Brands work with Takumi to define their campaign: the objective, the theme of the images they want, influencer demographics, categories and topics, the timeline, and the budget. Once both sides have all the details worked out, the brand basically just sits back and waits to see the results. The algorithm underneath Takumi works to match the campaign to influencers who meet the criteria—influencers use a mobile app to access the platform and are notified when a new campaign launches that they’re eligible for. From the app, they can view the details and if they want to participate they reserve a spot. Once reserved, they get to work creating and posting the content according to the guidelines, without need for any intervention or review. Note that there is no one double checking the content before it goes live, but payments are never issued until a person has reviewed the post to ensure it meets the campaign guidelines.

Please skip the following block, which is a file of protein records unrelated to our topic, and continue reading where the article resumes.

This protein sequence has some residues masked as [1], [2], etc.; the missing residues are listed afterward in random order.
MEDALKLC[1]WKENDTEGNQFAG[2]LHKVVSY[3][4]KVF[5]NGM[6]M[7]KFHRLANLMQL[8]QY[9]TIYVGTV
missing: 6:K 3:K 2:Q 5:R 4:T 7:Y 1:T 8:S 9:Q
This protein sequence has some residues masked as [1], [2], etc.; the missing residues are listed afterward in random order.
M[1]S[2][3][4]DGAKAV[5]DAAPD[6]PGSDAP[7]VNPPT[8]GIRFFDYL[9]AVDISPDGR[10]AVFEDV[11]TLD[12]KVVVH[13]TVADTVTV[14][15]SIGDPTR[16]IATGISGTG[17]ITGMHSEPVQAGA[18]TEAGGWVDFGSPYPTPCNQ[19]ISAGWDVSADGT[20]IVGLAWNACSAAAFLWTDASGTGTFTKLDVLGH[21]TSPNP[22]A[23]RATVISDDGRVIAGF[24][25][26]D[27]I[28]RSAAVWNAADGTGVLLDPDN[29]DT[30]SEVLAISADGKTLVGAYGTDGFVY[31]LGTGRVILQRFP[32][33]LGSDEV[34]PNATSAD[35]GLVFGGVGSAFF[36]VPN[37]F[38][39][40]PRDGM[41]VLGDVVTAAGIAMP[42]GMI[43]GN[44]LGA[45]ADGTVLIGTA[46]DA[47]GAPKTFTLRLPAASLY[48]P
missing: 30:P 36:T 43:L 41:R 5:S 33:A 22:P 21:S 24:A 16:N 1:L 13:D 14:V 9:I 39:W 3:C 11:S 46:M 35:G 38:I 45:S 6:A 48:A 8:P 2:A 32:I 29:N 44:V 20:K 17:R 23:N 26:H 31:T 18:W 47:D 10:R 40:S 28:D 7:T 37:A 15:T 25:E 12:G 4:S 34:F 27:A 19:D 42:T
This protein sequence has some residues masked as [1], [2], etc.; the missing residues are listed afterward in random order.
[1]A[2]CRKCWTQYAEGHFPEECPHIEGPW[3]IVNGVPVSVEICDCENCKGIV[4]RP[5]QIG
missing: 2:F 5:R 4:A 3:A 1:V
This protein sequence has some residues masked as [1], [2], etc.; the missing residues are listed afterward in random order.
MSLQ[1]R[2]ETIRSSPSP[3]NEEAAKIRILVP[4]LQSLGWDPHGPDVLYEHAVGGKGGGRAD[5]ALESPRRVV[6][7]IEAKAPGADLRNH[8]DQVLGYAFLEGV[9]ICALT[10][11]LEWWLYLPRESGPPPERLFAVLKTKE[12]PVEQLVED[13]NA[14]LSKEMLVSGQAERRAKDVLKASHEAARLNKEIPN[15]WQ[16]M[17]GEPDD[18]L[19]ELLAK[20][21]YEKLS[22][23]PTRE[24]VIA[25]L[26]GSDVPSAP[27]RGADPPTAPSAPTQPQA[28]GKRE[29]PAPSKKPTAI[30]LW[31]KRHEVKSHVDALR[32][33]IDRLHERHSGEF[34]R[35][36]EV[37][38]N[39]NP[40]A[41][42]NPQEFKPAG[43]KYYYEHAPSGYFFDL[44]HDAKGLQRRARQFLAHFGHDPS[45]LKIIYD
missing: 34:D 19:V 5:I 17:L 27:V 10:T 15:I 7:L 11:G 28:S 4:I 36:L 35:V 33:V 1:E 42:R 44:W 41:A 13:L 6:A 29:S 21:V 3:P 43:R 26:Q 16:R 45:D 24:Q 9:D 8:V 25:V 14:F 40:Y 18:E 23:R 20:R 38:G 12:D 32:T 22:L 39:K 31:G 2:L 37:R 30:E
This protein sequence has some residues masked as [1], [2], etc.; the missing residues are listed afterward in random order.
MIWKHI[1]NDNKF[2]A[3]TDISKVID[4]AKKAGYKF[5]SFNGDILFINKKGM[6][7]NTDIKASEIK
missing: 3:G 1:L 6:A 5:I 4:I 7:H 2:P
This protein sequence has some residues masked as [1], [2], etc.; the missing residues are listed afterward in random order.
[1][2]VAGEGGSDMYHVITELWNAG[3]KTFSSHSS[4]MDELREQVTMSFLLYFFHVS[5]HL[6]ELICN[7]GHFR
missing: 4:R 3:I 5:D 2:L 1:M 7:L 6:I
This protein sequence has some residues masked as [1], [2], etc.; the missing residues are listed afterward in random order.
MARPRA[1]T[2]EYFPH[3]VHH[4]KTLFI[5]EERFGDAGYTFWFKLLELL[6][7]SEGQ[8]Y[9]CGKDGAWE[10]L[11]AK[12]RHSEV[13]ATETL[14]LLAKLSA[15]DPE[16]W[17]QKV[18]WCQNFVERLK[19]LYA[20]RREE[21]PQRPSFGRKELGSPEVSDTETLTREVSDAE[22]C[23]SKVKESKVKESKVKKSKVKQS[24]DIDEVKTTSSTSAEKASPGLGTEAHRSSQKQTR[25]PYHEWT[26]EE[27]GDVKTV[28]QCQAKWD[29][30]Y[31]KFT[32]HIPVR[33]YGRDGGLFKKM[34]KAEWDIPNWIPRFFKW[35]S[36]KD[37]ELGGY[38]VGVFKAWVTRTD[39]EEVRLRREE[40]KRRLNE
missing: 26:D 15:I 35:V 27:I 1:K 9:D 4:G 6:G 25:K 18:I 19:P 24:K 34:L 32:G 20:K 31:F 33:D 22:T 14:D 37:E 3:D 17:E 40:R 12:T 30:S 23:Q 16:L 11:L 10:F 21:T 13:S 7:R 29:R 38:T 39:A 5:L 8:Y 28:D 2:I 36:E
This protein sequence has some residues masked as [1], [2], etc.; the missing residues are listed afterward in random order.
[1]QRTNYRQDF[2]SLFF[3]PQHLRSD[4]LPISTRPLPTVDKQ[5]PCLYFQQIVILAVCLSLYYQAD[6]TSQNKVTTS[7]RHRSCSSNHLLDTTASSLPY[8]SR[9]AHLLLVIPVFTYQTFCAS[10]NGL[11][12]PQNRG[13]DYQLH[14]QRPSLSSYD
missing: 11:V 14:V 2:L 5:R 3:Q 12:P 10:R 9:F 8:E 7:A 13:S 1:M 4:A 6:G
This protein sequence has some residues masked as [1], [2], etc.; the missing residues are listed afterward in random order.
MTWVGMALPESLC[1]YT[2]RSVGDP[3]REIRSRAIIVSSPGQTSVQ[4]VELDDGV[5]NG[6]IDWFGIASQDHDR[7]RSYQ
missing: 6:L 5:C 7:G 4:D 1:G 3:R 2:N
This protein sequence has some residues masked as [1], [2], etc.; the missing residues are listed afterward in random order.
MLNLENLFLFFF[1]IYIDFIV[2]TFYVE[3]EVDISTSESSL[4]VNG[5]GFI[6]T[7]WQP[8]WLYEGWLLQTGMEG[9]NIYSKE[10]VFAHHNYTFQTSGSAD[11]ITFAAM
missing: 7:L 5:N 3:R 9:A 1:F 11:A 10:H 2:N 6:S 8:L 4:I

While there is nothing for brands to do on the platform itself, as far as creating and managing the campaign goes, they do have access so that they can monitor the results as the posts and data start rolling in. It’s easy for them to navigate through the interface to see what’s been posted and what they’re waiting on, and they can sift through all the posts to see which the top performers are. Beyond the standard metrics, the campaign data that Takumi presents is pretty lean. There’s not much in the way of the audience data, which is a shame because of one other feature of Takumi.